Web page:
Mr. Semler apparently told a totally different story about how he felt to the folks at Grucci headquarters. The OCE’s record has an internal email from one Grucci employee to another dated May 29, 2012, which included a forwarded email from Mr. Semler that said “I had to give $10k to tim bishop’s campaign for his help with the fireworks…Really gross — they didn’t hesitate to solicit me in the heat of battle.” Mr. Semler reportedly told the OCE that he couldn’t find the original email and didn’t know if he’d written that language. At that point he hadn’t even yet made the donation, which turned out to be half the amount he’d told Grucci it was. On June 21, a Grucci employee sent an email to Mr. Semler asking if he had to “pay Representative Bishop for his help.” Mr. Semler responded “Yes-$10k.”
“Because the constituent was in a dispute with Grucci about a refund for the fireworks event, he told the OCE that he wanted them to “factor” in the contribution he made to Representative Bishop’s campaign committee,” according to the report.
On August 9 of last year, after the D.C. newspaper Politico got wind of the story and grilled Mr. Bishop, the congressman texted Mr. Semler pleading with him to set the record straight. The content of their texts is in the report.
“I was unable to explain your Admittedly exaggerated statement to Grucci and what you and I both know to be the truth. This story is not gonna go away and it will breed others-I am being screwed here simply because I responded to your request for help. I hope your refund from Grucci was worth my job,” wrote Mr. Bishop.
Mr. Semler responded: “I spoke to the reporter and defended you the best I could. I told him the bald truth that you did nothing wrong, that you are an outstanding congressman who gets things done in an era of gridlock and that you never asked me for a donation while you were trying to help me. I am sorry that you are being treated so unfairly.”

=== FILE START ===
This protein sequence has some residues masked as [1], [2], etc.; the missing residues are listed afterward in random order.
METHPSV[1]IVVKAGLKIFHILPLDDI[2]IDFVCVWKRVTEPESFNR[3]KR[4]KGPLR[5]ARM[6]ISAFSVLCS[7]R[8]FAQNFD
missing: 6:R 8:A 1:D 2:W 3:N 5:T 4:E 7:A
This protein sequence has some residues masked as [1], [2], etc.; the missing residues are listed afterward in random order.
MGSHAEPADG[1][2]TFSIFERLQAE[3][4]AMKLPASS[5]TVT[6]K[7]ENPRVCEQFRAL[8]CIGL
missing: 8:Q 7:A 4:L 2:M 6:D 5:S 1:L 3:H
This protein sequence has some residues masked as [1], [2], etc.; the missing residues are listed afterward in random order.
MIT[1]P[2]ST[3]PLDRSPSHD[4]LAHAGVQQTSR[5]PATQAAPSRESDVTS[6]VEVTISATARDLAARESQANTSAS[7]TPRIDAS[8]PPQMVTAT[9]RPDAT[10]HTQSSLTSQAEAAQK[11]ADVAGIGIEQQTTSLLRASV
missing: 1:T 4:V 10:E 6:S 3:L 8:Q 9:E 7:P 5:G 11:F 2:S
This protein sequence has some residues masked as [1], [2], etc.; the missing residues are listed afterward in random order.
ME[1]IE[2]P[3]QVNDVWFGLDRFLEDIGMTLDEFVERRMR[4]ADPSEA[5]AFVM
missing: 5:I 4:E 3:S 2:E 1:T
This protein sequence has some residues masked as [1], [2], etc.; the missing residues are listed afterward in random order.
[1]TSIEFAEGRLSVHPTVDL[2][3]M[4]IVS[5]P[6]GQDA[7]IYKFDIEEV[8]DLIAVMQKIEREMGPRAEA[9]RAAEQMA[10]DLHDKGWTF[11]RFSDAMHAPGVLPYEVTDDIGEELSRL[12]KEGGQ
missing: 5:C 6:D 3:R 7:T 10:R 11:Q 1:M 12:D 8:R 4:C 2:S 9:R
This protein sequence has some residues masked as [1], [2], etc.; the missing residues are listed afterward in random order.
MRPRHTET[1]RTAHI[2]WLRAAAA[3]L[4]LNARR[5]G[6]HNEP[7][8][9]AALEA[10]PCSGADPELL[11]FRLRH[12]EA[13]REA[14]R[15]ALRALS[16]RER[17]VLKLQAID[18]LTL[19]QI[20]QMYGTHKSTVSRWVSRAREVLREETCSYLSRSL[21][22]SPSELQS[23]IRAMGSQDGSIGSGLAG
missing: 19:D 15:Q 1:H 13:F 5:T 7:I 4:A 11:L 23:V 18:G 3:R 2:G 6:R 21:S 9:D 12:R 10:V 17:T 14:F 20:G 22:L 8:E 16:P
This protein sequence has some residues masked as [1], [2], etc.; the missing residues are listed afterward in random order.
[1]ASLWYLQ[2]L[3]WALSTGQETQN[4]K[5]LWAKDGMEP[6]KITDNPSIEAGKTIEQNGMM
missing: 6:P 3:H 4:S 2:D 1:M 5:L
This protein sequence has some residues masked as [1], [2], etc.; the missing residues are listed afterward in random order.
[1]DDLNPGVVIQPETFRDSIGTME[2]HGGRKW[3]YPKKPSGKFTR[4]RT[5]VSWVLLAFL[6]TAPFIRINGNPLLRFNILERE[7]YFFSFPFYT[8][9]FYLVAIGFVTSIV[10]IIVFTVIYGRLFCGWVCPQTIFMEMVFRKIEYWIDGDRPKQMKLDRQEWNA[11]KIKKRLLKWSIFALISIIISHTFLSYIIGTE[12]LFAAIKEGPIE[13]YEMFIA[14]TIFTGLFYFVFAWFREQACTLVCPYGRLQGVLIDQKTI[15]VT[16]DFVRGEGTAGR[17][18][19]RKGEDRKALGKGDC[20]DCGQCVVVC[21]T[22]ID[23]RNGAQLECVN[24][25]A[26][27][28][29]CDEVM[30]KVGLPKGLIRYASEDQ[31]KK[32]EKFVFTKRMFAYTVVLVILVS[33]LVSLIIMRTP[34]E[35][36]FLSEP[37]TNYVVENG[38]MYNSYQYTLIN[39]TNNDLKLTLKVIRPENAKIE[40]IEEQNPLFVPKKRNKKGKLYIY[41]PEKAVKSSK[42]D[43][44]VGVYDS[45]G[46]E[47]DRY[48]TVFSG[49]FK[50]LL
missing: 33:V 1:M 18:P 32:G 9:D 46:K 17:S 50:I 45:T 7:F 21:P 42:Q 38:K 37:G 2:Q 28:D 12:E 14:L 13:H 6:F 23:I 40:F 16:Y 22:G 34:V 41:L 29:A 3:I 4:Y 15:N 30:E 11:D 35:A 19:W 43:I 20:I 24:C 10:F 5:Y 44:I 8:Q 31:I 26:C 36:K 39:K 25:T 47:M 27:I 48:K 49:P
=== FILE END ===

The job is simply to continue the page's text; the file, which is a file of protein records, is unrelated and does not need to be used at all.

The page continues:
Time will tell whether Congress thinks this is a big enough deal to punish Mr. Bishop for what happened.
The House Committee on Ethics also announced this week they are continuing to investigate Rep. Michelle Bachmann, of Minnesota for allegedly using campaign money to fund her book tour and using $40,000 from her political action committee to pay a consultant, when her PAC wasn’t authorized to subsidize her campaign and Rep. Peter Roskam of Illinois for accepting an impermissible gift of a $25,000 trip to Taiwan from the government of Taiwan. The committee dropped its investigation into whether Rep. John Tierney of Massachusetts intentionally failed to disclose some of his wife’s income to the IRS.
It seems here that the biggest dope in the whole situation is Mr. Semler, who could have prevented this whole mess by asking his son to donate his bar mitzvah money to a food pantry to help the poor Jews of the Hamptons instead of holding a fireworks show, an ostentatious display of wealth that only adds to the East End’s already highly charged anti-semitic atmosphere. For the cost of that fireworks show, we could have all had an awful lot of matzoh ball soup.
3 thoughts on “Opinion: The skinny on the Tim Bishop ethics probe”
Matzoh ball soup at the food pantries – I’ll vote for that!
Beth, that was the best reporting on this so-called scandal I have seen. Keep up the great reporting
Great article Beth. So impressed. Your site is amazing. “Internet news” with true journalistic skill and ethics.